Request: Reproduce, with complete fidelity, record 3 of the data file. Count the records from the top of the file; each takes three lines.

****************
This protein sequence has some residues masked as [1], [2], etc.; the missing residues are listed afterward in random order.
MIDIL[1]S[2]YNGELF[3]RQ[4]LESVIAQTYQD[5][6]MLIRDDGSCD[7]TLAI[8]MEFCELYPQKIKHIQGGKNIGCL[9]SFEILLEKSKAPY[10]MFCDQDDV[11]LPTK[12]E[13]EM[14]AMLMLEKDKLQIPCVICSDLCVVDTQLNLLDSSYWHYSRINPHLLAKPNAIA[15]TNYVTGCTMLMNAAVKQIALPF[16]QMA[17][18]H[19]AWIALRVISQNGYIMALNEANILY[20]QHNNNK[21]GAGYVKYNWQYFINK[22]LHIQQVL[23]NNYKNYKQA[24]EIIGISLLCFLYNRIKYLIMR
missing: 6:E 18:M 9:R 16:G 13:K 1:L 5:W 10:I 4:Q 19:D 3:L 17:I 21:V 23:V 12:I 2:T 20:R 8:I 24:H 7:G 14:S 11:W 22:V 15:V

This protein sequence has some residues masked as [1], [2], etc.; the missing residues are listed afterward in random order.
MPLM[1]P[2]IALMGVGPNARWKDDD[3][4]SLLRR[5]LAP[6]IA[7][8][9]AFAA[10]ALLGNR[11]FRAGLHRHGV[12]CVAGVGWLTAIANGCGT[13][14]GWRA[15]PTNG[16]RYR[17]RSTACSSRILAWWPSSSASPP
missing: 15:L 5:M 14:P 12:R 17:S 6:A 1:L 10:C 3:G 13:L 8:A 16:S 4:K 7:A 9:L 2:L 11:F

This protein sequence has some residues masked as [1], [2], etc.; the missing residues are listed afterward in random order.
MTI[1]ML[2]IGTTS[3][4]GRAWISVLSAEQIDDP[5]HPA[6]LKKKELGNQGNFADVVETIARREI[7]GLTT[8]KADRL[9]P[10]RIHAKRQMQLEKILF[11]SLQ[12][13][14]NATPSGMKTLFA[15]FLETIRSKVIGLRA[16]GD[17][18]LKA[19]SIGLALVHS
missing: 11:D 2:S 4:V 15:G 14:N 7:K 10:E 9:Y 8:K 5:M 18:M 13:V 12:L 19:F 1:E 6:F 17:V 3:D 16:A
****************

This protein sequence has some residues masked as [1], [2], etc.; the missing residues are listed afterward in random order.
MTI[1]ML[2]IGTTS[3][4]GRAWISVLSAEQIDDP[5]HPA[6]LKKKELGNQGNFADVVETIARREI[7]GLTT[8]KADRL[9]P[10]RIHAKRQMQLEKILF[11]SLQ[12][13][14]NATPSGMKTLFA[15]FLETIRSKVIGLRA[16]GD[17][18]LKA[19]SIGLALVHS
missing: 11:D 2:S 4:V 15:G 14:N 7:K 10:E 9:Y 8:K 5:M 18:M 13:V 12:L 19:F 1:E 6:F 17:V 3:D 16:A